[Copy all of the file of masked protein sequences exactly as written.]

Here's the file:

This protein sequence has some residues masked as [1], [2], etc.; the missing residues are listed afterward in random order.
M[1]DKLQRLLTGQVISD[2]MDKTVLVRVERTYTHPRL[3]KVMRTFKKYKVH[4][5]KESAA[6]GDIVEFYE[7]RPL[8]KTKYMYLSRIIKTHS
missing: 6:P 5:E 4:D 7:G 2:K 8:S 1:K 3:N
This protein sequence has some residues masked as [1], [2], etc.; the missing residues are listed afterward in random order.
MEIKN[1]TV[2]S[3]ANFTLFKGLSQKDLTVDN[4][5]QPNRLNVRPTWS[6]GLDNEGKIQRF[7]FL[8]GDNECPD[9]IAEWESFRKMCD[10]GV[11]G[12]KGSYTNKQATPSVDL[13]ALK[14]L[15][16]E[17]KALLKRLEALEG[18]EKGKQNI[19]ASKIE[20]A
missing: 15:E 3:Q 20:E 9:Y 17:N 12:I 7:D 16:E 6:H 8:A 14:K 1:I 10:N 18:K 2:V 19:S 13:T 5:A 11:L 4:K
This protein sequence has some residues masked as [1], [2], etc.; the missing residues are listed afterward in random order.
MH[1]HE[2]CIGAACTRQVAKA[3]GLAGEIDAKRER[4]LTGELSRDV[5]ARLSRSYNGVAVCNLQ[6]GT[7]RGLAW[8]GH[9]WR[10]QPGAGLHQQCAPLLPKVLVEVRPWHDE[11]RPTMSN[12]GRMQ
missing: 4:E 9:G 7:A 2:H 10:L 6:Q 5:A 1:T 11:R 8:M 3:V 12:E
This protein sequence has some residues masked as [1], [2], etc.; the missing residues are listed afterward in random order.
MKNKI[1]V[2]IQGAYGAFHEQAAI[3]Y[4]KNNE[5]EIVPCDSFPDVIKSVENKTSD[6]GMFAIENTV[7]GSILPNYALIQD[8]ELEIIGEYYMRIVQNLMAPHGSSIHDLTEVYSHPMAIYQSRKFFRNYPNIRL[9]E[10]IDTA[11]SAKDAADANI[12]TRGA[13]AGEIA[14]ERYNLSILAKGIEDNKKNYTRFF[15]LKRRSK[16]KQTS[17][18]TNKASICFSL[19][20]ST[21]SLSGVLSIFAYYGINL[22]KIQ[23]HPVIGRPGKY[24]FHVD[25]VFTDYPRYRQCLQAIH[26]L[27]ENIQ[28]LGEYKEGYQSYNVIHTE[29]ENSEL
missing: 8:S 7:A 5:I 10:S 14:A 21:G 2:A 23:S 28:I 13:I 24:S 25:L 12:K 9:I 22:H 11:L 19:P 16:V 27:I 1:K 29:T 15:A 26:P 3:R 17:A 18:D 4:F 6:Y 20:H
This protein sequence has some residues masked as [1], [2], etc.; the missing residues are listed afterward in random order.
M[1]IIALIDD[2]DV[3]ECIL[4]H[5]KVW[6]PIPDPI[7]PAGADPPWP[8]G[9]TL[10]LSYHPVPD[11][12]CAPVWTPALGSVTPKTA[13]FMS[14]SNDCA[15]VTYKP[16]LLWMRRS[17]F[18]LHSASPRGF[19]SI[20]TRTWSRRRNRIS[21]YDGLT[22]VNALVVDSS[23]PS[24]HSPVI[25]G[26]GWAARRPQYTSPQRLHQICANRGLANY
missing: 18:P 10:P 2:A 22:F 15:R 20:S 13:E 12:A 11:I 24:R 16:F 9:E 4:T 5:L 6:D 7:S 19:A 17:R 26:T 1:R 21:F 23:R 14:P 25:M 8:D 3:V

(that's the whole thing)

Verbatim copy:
This protein sequence has some residues masked as [1], [2], etc.; the missing residues are listed afterward in random order.
M[1]DKLQRLLTGQVISD[2]MDKTVLVRVERTYTHPRL[3]KVMRTFKKYKVH[4][5]KESAA[6]GDIVEFYE[7]RPL[8]KTKYMYLSRIIKTHS
missing: 6:P 5:E 4:D 7:G 2:K 8:S 1:K 3:N
This protein sequence has some residues masked as [1], [2], etc.; the missing residues are listed afterward in random order.
MEIKN[1]TV[2]S[3]ANFTLFKGLSQKDLTVDN[4][5]QPNRLNVRPTWS[6]GLDNEGKIQRF[7]FL[8]GDNECPD[9]IAEWESFRKMCD[10]GV[11]G[12]KGSYTNKQATPSVDL[13]ALK[14]L[15][16]E[17]KALLKRLEALEG[18]EKGKQNI[19]ASKIE[20]A
missing: 15:E 3:Q 20:E 9:Y 17:N 12:I 7:D 16:E 6:H 8:A 14:K 1:I 10:N 18:K 2:V 19:S 13:T 5:A 11:L 4:K
This protein sequence has some residues masked as [1], [2], etc.; the missing residues are listed afterward in random order.
MH[1]HE[2]CIGAACTRQVAKA[3]GLAGEIDAKRER[4]LTGELSRDV[5]ARLSRSYNGVAVCNLQ[6]GT[7]RGLAW[8]GH[9]WR[10]QPGAGLHQQCAPLLPKVLVEVRPWHDE[11]RPTMSN[12]GRMQ
missing: 4:E 9:G 7:A 2:H 10:L 6:Q 5:A 1:T 11:R 8:M 3:V 12:E
This protein sequence has some residues masked as [1], [2], etc.; the missing residues are listed afterward in random order.
MKNKI[1]V[2]IQGAYGAFHEQAAI[3]Y[4]KNNE[5]EIVPCDSFPDVIKSVENKTSD[6]GMFAIENTV[7]GSILPNYALIQD[8]ELEIIGEYYMRIVQNLMAPHGSSIHDLTEVYSHPMAIYQSRKFFRNYPNIRL[9]E[10]IDTA[11]SAKDAADANI[12]TRGA[13]AGEIA[14]ERYNLSILAKGIEDNKKNYTRFF[15]LKRRSK[16]KQTS[17][18]TNKASICFSL[19][20]ST[21]SLSGVLSIFAYYGINL[22]KIQ[23]HPVIGRPGKY[24]FHVD[25]VFTDYPRYRQCLQAIH[26]L[27]ENIQ[28]LGEYKEGYQSYNVIHTE[29]ENSEL
missing: 8:S 7:A 5:I 10:S 14:A 21:G 2:A 23:S 28:I 13:I 24:S 25:L 12:K 9:I 22:H 11:L 19:P 16:V 27:I 1:K 29:T 15:A 26:P 3:R 17:A 18:D 4:F 6:Y 20:H
This protein sequence has some residues masked as [1], [2], etc.; the missing residues are listed afterward in random order.
M[1]IIALIDD[2]DV[3]ECIL[4]H[5]KVW[6]PIPDPI[7]PAGADPPWP[8]G[9]TL[10]LSYHPVPD[11][12]CAPVWTPALGSVTPKTA[13]FMS[14]SNDCA[15]VTYKP[16]LLWMRRS[17]F[18]LHSASPRGF[19]SI[20]TRTWSRRRNRIS[21]YDGLT[22]VNALVVDSS[23]PS[24]HSPVI[25]G[26]GWAARRPQYTSPQRLHQICANRGLANY
missing: 18:P 10:P 2:A 22:F 15:R 20:S 13:E 12:A 11:I 24:R 16:F 9:E 4:T 5:L 6:D 7:S 19:A 17:R 26:T 1:R 21:F 23:R 14:P 25:M 8:D 3:V